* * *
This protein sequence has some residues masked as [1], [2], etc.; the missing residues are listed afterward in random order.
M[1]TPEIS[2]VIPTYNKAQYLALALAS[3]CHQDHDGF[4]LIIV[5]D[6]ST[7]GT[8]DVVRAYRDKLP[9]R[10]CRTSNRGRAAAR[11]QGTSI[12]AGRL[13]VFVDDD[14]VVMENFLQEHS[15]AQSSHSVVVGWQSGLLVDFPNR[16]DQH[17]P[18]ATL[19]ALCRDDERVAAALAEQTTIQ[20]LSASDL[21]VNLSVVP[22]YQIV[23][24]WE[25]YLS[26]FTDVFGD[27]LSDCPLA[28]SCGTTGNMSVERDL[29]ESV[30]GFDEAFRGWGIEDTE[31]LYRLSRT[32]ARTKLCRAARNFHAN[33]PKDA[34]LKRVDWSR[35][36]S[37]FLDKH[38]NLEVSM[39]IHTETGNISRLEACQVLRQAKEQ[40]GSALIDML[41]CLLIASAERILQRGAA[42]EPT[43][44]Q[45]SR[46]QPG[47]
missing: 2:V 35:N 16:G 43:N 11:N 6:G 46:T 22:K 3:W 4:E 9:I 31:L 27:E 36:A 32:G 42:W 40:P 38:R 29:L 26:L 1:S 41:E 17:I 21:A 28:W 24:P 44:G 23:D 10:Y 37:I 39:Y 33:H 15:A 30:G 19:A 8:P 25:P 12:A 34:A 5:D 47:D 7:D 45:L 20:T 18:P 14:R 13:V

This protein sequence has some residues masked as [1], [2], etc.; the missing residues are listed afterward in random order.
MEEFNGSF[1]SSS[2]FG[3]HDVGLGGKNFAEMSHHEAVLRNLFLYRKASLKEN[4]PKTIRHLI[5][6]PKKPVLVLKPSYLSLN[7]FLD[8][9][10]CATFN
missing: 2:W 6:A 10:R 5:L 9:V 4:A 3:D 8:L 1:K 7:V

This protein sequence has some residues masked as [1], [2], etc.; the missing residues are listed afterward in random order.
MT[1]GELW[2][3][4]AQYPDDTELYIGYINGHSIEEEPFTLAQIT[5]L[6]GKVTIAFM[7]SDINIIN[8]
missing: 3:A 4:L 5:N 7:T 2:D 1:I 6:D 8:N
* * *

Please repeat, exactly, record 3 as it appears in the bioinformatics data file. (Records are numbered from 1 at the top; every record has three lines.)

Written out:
This protein sequence has some residues masked as [1], [2], etc.; the missing residues are listed afterward in random order.
MT[1]GELW[2][3][4]AQYPDDTELYIGYINGHSIEEEPFTLAQIT[5]L[6]GKVTIAFM[7]SDINIIN[8]
missing: 3:A 4:L 5:N 7:T 2:D 1:I 6:D 8:N